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Best paint for new woodwork in kitchen?


(Christina Smith) #1

Hello

Would appreciate some advice on paint for new woodwork in my kitchen – skirting boards, architraves and doors. It’s been a few years since I last painted any woodwork from scratch – always used primer, oil based undercoat and top coat. Am a little nervous of using new formula oil based paints as I gather these can go yellow rather quickly and I do like being able to clean up with water. I used some water based eggshell recently to repaint some windows and sills and wasn’t too impressed, but that was Crown ordinary domestic paint bought in a hurry from Homebase…

I would buy a trusted brand like Little Greene but I want to match the paint to my kitchen units (RAL 9016 Traffic White). Was thinking of possibly Zinsser Perma-White, Holmans can supply this tinted.

Would this be a good choice for the wear and tear of a normal kitchen? I have an unopened tin of Crown Trade Wood Primer (solvent based so needs longer drying time but doesn’t matter, my time is my own), would this be OK under the Zinsser or should I leave it in the tin and buy something else? And would I also need an undercoat?

Skirting and architraves are new timber (have been old fashioned and treated the knots with knotting solution!). Doors are different – the joiner made me up some to blend in with the others in the house by using a standard plywood flush door with MDF strips applied to match the panels on the originals. My local paint supplier recommended Crown Grip Extreme for the MDF sections.

Your thoughts, please!

Christina


(Andy Crichton) #2

Move away from the oil based primer :slight_smile:

Zinsser Perma White eggshell is for kitchens, it is self priming. If you seal knots, then apply a coat, followed by judicious fine surface filling and sanding and caulking and you are good to go through to a finish coat on coat.

This article explains how to get a 5 star finish with just water based. The primer is now known as Classidur Extrem, it is like an undercoat in consistency so if you want to build the surface a bit that would actually be a good first coat, main filling, a couple of layers of gesso and followed by caulking and painting as described with the Zinsser Perma - White. If time is your own, that isn’t a bad spec.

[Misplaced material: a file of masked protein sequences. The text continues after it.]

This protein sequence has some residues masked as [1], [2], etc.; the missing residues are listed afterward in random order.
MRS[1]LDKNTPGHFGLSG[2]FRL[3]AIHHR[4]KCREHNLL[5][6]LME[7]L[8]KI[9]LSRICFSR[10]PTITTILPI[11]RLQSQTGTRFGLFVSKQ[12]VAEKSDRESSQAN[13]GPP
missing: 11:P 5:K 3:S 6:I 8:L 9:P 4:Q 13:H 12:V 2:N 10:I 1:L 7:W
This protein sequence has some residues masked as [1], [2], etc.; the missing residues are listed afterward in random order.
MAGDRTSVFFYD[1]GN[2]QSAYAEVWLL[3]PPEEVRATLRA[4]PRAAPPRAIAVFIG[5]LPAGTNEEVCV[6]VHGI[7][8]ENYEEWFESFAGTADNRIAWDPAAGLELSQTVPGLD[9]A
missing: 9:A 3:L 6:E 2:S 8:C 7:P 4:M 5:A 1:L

(Christina Smith) #3

Andy, thank you.

The oil based primer will be returned to the shop!

The new timber is pretty decent quality so maybe the Zinsser plus filling and two top coats will do the job. The plywood doors aren’t bad, not as grainy as some. Will only be able to tell, I suppose, once I’ve got a coat of paint on.

I shall have to think about the gesso and/or fine surface filling - sounds as though it requires a good deal of practice but would perhaps be a technique worth acquiring for some of the old windowsills which are somewhat battered. Will have to practice in the garage on some old bits of wood as it sounds rather like cake icing, which I’m rubbish at.

What about the MDF bits though? Wouldn’t anything water based make it fluff up?


(greenpainting) #4

Yep - but you’re going to sand it down anyway right? :slight_smile:


(dave D9 decor) #5

Zinsser recommend their water based 123 for MDF


(Christina Smith) #6

Yes, of course I’m going to sand it, I promise!

Have a tin of 123, bought it because I have to paint the bathroom and two bedrooms next and the upstairs doors have been stripped and varnished, probably in the 80s. Last time I painted a varnished door the paint reacted with the varnish and I ended up with yellow staining coming through, despite three coats of primer. So could use that on the MDF to be on the safe side.

Have ordered the perma white tinted from Holmans, they’re very helpful even for a small order.